Materials and methods


Standard abbreviations Sample drivers were selected bus drivers employed by the transport company, a total number of samples involved in this study was 100, the aged 20–35 years (mean = 25.9, SD = 5.6) took part in the study. The driving experience between 02–10 years (mean = 5 years, SD = 5.6).

Materials and procedure

A video camera was used to record bus operation activities during the observational study component, and observational transcripts were constructed on–line using pen and paper. An HTA software tool was used to construct the HTA and undertake the SHERPA human error analysis. The HTA and SHERPA outputs were reproduced for presentation in this article using the Microsoft Visio drawing software package. The observational studies were undertaken naturalistically during standard bus operation, with the observers located in the passenger area of the bus near to the bus drivers. The information derived from the data collection activities was used to inform the development of an HTA of bus operation and to conduct a SHERPA human error analysis. A content analysis was performed on the data collected and the HTA to identify potential sources of distraction. To ensure validity, all analysis outputs were reviewed and refined where appropriate by an SME from the transport company.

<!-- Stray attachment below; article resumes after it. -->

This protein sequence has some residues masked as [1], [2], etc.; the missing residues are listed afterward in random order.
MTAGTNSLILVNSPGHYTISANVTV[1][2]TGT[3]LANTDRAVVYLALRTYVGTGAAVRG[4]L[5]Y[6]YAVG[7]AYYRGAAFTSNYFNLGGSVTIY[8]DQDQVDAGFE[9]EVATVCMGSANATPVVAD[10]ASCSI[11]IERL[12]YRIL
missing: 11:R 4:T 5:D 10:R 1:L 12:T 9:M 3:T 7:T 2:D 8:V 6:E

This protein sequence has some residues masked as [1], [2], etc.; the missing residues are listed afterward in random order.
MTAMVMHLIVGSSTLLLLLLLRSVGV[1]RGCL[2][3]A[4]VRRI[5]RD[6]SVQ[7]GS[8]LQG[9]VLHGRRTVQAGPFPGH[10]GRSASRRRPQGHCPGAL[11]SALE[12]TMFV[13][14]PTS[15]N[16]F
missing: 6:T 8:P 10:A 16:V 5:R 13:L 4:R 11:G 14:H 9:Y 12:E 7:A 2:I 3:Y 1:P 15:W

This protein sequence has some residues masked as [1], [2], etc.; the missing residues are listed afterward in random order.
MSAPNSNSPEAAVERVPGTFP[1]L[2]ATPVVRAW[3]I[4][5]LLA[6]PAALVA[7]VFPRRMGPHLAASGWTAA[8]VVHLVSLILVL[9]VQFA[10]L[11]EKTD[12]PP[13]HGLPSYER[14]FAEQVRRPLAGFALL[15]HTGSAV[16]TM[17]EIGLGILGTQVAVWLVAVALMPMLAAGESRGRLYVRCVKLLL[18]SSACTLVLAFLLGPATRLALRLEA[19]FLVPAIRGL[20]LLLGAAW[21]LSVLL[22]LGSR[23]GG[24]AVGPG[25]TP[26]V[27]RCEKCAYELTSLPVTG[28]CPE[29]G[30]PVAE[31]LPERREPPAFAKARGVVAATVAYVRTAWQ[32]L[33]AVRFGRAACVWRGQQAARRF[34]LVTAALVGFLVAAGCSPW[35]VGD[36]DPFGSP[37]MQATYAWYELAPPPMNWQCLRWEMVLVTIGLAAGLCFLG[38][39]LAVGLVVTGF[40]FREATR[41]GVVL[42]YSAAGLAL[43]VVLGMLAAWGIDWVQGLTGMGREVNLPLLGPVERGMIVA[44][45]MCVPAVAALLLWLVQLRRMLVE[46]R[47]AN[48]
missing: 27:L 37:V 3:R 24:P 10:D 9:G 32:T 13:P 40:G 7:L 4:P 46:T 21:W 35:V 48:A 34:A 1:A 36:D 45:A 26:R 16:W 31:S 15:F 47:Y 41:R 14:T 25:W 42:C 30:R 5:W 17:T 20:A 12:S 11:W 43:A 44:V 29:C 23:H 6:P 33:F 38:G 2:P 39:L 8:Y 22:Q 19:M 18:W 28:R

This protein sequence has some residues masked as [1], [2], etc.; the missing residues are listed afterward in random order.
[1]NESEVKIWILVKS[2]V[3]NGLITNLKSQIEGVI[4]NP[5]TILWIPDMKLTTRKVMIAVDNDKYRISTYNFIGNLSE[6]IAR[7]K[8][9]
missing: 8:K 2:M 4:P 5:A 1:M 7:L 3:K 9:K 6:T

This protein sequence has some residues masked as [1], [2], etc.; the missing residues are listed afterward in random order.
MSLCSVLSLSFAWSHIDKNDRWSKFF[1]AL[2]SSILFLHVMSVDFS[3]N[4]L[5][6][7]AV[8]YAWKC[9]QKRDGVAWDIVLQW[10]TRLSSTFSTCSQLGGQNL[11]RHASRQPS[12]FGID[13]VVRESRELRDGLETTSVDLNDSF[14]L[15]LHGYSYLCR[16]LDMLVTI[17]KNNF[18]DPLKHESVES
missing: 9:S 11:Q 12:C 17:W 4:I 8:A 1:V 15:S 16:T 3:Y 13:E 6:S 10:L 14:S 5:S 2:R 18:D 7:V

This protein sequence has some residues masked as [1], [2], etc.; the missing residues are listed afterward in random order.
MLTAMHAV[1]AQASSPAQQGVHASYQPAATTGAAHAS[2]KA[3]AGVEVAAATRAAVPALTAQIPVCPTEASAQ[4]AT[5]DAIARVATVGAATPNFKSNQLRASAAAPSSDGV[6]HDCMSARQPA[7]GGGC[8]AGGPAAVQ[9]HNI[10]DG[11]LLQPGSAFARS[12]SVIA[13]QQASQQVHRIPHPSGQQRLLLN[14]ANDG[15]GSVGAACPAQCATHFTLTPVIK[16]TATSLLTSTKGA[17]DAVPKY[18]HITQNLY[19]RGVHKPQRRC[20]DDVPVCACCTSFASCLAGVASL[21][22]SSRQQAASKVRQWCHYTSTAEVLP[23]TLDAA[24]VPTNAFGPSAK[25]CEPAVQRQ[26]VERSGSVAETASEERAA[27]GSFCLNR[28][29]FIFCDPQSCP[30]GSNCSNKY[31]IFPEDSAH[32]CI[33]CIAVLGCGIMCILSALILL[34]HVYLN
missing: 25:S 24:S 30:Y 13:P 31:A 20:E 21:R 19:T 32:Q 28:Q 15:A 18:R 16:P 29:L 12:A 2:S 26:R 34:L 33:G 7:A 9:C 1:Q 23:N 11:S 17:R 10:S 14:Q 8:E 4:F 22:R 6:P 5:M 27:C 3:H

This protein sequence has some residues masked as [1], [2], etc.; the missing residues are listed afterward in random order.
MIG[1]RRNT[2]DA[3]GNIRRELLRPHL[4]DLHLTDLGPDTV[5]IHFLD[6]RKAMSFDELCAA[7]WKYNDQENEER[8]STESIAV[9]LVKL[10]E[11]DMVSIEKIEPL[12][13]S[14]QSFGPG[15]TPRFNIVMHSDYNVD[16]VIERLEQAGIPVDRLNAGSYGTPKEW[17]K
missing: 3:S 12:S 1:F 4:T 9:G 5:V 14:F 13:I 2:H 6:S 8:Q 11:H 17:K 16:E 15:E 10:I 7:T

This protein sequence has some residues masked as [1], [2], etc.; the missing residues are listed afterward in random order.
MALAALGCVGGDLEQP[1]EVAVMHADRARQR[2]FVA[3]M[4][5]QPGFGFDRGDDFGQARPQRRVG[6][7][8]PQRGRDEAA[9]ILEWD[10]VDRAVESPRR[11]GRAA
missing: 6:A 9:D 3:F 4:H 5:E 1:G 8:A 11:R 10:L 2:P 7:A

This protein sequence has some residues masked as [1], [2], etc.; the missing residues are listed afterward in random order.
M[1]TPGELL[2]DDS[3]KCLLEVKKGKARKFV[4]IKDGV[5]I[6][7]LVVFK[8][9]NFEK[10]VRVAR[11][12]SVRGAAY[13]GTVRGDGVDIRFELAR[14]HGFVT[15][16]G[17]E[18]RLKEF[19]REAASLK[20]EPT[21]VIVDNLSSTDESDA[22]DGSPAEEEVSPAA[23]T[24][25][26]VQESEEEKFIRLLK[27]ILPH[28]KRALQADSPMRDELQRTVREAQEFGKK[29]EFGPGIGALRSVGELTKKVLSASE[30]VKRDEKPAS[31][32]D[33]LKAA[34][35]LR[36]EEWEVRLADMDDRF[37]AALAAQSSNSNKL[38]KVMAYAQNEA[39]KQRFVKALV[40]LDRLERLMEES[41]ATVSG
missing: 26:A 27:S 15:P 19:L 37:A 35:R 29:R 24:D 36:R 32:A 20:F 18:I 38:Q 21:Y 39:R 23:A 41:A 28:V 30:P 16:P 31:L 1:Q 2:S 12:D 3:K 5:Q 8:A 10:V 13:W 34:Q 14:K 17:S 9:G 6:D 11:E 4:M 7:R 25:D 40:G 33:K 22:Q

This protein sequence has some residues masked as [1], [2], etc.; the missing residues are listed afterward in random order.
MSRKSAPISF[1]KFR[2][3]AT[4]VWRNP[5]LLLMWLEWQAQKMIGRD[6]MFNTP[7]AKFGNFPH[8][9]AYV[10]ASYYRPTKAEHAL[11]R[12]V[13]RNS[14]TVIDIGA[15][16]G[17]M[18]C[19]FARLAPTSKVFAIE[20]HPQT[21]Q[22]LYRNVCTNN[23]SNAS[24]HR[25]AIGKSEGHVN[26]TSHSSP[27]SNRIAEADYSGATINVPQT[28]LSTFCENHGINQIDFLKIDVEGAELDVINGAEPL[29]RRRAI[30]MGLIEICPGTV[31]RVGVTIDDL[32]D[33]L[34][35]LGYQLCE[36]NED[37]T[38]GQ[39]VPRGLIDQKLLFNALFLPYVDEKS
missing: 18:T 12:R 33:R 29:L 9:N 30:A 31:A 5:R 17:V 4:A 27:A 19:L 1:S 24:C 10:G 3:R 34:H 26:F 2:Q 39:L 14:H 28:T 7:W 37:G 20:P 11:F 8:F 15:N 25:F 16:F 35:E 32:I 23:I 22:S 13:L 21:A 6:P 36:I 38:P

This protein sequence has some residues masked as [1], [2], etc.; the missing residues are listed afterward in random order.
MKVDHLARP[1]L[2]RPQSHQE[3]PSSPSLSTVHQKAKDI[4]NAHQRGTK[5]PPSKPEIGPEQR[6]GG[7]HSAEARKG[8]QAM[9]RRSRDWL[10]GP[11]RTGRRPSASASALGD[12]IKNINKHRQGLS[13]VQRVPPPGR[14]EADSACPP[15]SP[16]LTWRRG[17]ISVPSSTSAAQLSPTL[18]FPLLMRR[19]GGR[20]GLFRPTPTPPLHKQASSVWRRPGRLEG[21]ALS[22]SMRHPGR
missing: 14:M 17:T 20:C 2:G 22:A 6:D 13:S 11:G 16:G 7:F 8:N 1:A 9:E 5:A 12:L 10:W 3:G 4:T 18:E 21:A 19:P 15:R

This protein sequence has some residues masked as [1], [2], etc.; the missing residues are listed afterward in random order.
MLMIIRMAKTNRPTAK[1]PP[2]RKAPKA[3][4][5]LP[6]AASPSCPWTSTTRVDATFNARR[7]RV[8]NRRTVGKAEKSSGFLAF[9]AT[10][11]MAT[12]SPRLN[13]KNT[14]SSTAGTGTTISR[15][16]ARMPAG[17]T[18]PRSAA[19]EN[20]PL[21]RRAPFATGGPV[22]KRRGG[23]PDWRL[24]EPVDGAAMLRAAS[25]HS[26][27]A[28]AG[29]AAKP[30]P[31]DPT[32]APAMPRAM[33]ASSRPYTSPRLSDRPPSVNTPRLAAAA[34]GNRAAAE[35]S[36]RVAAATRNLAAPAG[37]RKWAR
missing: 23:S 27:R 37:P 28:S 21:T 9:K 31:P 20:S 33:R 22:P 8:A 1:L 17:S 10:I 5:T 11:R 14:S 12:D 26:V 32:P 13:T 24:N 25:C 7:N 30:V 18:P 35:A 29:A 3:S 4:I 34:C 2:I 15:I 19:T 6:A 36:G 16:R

An extract of the HTA of bus operation is presented in Figure 1. Overall, seven key goal–based categories of tasks that the bus drivers currently perform while operating buses were identified. These were preparation tasks; physical vehicle control tasks; cognitive vehicle control tasks; route/timetabling tasks; passenger related tasks; communication tasks; and personal comfort tasks.48 From the data collected during the focus groups, SME interviews, HTA and observational study, taxonomy of bus driver distraction sources was constructed. The taxonomy contains all potential sources of distraction that were identified during the study. The potential sources of distraction identified were categorized into seven main categories (Figure 2).

Figure 2 Sources of bus driver distraction identified.

Human error identification analysis